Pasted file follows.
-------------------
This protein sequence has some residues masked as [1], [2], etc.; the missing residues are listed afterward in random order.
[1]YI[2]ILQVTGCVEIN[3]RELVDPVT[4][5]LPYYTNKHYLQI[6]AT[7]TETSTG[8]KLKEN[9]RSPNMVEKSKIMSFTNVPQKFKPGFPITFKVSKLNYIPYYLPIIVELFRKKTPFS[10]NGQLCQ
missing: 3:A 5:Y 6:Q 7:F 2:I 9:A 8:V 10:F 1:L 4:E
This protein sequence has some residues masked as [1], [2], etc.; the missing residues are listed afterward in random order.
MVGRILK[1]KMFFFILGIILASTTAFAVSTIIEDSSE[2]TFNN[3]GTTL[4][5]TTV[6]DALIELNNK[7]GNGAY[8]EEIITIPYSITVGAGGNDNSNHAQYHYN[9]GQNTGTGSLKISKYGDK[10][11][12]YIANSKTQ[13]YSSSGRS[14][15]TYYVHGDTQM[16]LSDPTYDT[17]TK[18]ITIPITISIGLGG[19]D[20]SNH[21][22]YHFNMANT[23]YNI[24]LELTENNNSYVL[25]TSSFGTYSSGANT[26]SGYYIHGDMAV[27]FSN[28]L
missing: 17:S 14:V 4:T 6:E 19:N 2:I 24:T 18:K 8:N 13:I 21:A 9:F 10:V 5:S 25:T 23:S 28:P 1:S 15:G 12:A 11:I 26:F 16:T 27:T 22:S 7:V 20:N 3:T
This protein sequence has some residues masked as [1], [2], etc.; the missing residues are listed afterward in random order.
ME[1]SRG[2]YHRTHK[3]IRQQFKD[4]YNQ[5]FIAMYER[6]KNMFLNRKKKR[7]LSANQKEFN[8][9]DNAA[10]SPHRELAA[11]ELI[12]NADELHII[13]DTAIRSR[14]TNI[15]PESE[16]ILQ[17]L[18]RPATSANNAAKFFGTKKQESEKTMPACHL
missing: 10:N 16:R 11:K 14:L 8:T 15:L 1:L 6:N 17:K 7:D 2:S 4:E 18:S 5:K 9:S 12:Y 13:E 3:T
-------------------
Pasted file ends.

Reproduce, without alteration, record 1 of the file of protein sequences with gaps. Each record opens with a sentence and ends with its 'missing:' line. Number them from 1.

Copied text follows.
This protein sequence has some residues masked as [1], [2], etc.; the missing residues are listed afterward in random order.
[1]YI[2]ILQVTGCVEIN[3]RELVDPVT[4][5]LPYYTNKHYLQI[6]AT[7]TETSTG[8]KLKEN[9]RSPNMVEKSKIMSFTNVPQKFKPGFPITFKVSKLNYIPYYLPIIVELFRKKTPFS[10]NGQLCQ
missing: 3:A 5:Y 6:Q 7:F 2:I 9:A 8:V 10:F 1:L 4:E